This is how you should wrap up the interview, and before they leave it is important to let them know how you feel.
If you loved them,  tell them so and say you look forward to continuing the conversation. If they are not right for the position, it is best to be honest while you are together so they don’t get their hopes up. Always treat them as you want to be treated, and make sure they leave feeling positive even though they are not right for the current position. It is important we all sleep at night and that they leave with respect for themselves and the company.
Good luck, and remember: Building a brilliant team is your job. Nothing you do is more important or adds more value.

If they pass these questions, only then do we explore their actual hands-on capabilities.

J Stephen

Cinnamon May Be Much More Than Just Another Pretty Face!

shutterstock_21076885 copy.jpg

We use plenty of cinnamon in our cakes. Most home bakers don’t realize that there are many different types of cinnamon that produce many different flavors. The finest cinnamon is Saigon Cinnamon and that is the only cinnamon we use. It produces a rich, full bodied flavor that is much improved over the common cinnamon sold in most U.S. stores.

But, did you know that any cinnamon you use boosts metabolism in your fat cells?
In a study, recently published by researchers from the University of Michigan, researchers found that cinnamaldehyde (the base oil that gives cinnamon its flavor) has a direct effect on fat cells in humans.

Their tests confirmed that exposure to cinnamon oil triggered human fat cells to start burning calories through the process known as thermogenesis. In addition, that cinnamaldehyd increased the activity of not only the fat cells but also several genes, enzymes and proteins that are known to enhance fat metabolism.

Fat cells store energy in the form of lipids. This stored energy is used by the body during periods of food shortage, or converted to heat during cold periods.

But in todays society, where we don’t usually run into food shortages or exposure to cold, that same stored energy has nowhere to go and is instead converted into unwanted weight gain. Researchers at the University of Michigan Life Sciences Institute, believe that consuming cinnamon on a regular basis may be one way to make fat cells burn some of that excess energy.

Although the study looked not on an actual human bodies but at the fat cells directly, more research will be needed to confirm exactly how cinnamon actually effects the body but the implications of burning some of that excess energy is an exciting find.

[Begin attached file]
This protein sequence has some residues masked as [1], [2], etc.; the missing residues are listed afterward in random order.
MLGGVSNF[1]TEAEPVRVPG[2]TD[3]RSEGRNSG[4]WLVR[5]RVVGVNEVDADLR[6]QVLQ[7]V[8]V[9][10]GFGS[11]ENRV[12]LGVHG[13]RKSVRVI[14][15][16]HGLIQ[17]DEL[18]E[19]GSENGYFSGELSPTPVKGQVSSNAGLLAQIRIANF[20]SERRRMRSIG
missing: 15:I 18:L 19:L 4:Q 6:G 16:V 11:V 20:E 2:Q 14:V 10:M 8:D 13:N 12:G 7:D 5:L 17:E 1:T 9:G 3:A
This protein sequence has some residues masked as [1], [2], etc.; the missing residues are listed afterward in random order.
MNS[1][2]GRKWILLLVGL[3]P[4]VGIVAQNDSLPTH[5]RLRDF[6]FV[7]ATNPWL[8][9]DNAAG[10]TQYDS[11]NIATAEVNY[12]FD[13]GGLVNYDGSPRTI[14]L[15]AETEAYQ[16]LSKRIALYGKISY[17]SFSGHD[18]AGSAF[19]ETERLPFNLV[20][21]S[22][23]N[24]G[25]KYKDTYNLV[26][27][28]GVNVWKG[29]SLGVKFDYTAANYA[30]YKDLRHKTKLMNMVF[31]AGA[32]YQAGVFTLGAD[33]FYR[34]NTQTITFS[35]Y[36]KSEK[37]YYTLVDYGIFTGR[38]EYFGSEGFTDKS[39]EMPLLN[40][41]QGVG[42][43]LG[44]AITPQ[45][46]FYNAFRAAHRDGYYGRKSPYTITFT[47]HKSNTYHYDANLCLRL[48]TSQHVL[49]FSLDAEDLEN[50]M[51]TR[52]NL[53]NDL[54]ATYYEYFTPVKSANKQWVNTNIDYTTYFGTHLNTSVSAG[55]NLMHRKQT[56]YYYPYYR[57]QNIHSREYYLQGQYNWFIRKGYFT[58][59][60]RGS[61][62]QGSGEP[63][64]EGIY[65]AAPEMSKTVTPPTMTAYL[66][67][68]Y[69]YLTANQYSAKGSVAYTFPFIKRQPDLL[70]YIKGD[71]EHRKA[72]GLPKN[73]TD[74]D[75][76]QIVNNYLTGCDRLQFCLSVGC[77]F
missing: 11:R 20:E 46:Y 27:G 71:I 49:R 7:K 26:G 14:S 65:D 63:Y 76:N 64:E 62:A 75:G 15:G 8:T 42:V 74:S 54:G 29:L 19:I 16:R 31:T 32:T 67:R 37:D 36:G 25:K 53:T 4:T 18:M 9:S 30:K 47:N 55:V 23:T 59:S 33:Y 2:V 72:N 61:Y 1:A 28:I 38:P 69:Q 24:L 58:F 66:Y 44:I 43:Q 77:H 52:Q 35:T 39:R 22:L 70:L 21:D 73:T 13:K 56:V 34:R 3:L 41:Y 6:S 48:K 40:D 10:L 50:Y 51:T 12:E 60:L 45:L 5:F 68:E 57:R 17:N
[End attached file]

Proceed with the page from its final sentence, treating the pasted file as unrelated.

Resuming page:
So keep that cinnamon shaker busy. It just might help in the battle of the bulge.

Why we don’t offer straws at our international bistro



Guests who have had the pleasure of dining at our International Bistro in Forney, TX may have noticed that we NEVER place a straw in their drink. We do offer straws, but only upon request. Why? Read on…

Many would think that this is simply a cost saving strategy however, they would be entirely wrong. Straws are actually very inexpensive, but they cost us all down the line. There are actually two reasons for our “upon request only” policy. But first, a little history of the straw is in order.

The plastic straw is a simple tool originally designed to make drinking easier and “supposedly” hygienically safer. The first straws were made of rye grass. Produced naturally, they were, like most products produced before the 1900s, biodegradable.

Picked from the fields, the manufacturing process as described by the book The Small Grains was pretty basic; “After bleaching, the straws are assorted by hand, each individual stalk being examined, and the imperfect ones removed. They are then cut, the five lower joints only being utilized for drinking purposes. The sheaths are then removed, and the straw washed and bound into bundles ready for the market.”

Although widely used at their introduction, the problem with rye straws was twofold: (1) The straws affected the taste of the drinks and (2) they had a tendency to disintegrate into whatever beverage you were drinking.

The next iteration of the straw was the paper straw. Most baby boomers will remember the candy cane striped straw offered at their local malt shop. Although biodegradable, they had one serious problem. Made from paper and coated in beeswax, they didn’t negatively affect the taste of the beverage like rye straws, but they did eventually disintegrate in the beverages AND they were unable to stand up to thick shakes, malts and most recently slurpees. By the 1960s, along came the marvel of science, so popular that we continue to use them today in a multitude of shapes and sizes, the plastic straw.

But for Crumbzz, although it may be a marvel of science, the plastic straw harbors two negatives that are against everything we stand for.

If you noticed in the third paragraph of this post, we inserted the word “supposedly” when speaking about the sanitary benefits of drinking from a straw (versus drinking directly from a cup or glass). That is because multiple studies have shown, contrary to public opinion, drinking straws are actually LESS sanitary then drinking from the glass. This has to do with their storage and handling prior to use and the fact that most restaurants use sanitizers when washing dishes and glasses.

With no apparent sanitary benefits to using a straw, this brings us to the next big issue, the environment.  As most of our clients and guests know, we are laser focused on being a good caretaker of the environment. In fact it is actually a major part of our mission statement which states: “Crumbzz will be a caretaker of the environment, leaving as small a footprint as possible while sharing in its success by donating a portion of its profits to encourage fair trade, sustainable farming and environmentally sound practices.”